End-to-End Models to Imitate Traditional Chinese Medicine Syndrome Differentiation in Lung Cancer Diagnosis: Model Development and Validation

Lung Cancer
16/06/2020

Liu Z, et al. JMIR Med Inform 2020.

ABSTRACT

BACKGROUND: Traditional Chinese medicine (TCM) has been shown to be an efficient mode to manage advanced lung cancer, and accurate syndrome differentiation is crucial to treatment. Documented evidence of TCM treatment cases and the progress of artificial intelligence technology are enabling the development of intelligent TCM syndrome differentiation models. This is expected to expand the benefits of TCM to lung cancer patients.

OBJECTIVE: The objective of this work was to establish end-to-end TCM diagnostic models to imitate lung cancer syndrome differentiation. The proposed models used unstructured medical records as inputs to capitalize on data collected for practical TCM treatment cases by lung cancer experts. The resulting models were expected to be more efficient than approaches that leverage structured TCM datasets.

METHODS: We approached lung cancer TCM syndrome differentiation as a multilabel text classification problem. First, entity representation was conducted with Bidirectional Encoder Representations from Transformers and conditional random fields models. Then, five deep learning-based text classification models were applied to the construction of a medical record multilabel classifier, during which two data augmentation strategies were adopted to address overfitting issues. Finally, a fusion model approach was used to elevate the performance of the models.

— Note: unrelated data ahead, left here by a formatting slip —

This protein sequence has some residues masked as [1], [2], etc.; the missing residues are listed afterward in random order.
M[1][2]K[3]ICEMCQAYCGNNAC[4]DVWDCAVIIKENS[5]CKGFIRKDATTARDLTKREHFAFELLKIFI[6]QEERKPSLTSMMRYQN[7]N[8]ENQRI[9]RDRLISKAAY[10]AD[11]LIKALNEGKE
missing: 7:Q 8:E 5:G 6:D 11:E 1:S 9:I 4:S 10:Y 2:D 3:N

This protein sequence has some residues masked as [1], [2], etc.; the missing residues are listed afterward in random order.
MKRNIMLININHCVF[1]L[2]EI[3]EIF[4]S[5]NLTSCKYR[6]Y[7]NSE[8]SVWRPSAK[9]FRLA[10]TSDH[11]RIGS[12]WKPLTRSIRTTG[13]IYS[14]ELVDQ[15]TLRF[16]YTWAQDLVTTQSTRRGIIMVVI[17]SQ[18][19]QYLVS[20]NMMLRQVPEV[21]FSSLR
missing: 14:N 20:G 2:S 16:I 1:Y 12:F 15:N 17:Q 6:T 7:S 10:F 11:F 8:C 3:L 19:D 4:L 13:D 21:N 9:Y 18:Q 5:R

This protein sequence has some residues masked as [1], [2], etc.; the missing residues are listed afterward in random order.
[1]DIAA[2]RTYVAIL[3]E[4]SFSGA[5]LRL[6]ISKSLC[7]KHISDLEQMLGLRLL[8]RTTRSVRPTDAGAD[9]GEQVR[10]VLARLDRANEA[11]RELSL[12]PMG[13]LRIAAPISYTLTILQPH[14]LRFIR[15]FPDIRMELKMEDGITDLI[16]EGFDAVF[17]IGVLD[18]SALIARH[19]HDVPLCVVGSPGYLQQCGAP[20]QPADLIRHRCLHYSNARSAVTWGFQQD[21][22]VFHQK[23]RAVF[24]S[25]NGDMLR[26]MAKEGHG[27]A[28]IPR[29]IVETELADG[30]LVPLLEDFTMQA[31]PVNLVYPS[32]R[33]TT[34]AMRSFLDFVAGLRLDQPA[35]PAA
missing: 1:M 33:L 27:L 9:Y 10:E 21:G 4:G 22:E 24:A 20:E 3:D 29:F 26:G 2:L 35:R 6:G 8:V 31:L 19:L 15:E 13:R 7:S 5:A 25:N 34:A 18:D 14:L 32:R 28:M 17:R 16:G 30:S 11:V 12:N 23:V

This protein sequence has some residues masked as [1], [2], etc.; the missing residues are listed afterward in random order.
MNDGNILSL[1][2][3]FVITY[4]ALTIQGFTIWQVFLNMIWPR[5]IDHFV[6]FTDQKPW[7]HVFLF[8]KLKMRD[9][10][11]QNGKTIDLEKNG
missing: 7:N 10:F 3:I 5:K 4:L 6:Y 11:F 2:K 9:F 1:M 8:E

RESULTS: The F1 score of the recurrent convolutional neural network (RCNN) model with augmentation was 0.8650, a 2.41% improvement over the unaugmented model. The Hamming loss for RCNN with augmentation was 0.0987, which is 1.8% lower than that of the same model without augmentation. Among the models, the text-hierarchical attention network (Text-HAN) model achieved the highest F1 scores of 0.8676 and 0.8751. The mean average precision for the word encoding-based RCNN was 10% higher than that of the character encoding-based representation. A fusion model of the text-convolutional neural network, text-recurrent neural network, and Text-HAN models achieved an F1 score of 0.8884, which showed the best performance among the models.

CONCLUSIONS: Medical records could be used more productively by constructing end-to-end models to facilitate TCM diagnosis. With the aid of entity-level representation, data augmentation, and model fusion, deep learning-based multilabel classification approaches can better imitate TCM syndrome differentiation in complex cases such as advanced lung cancer.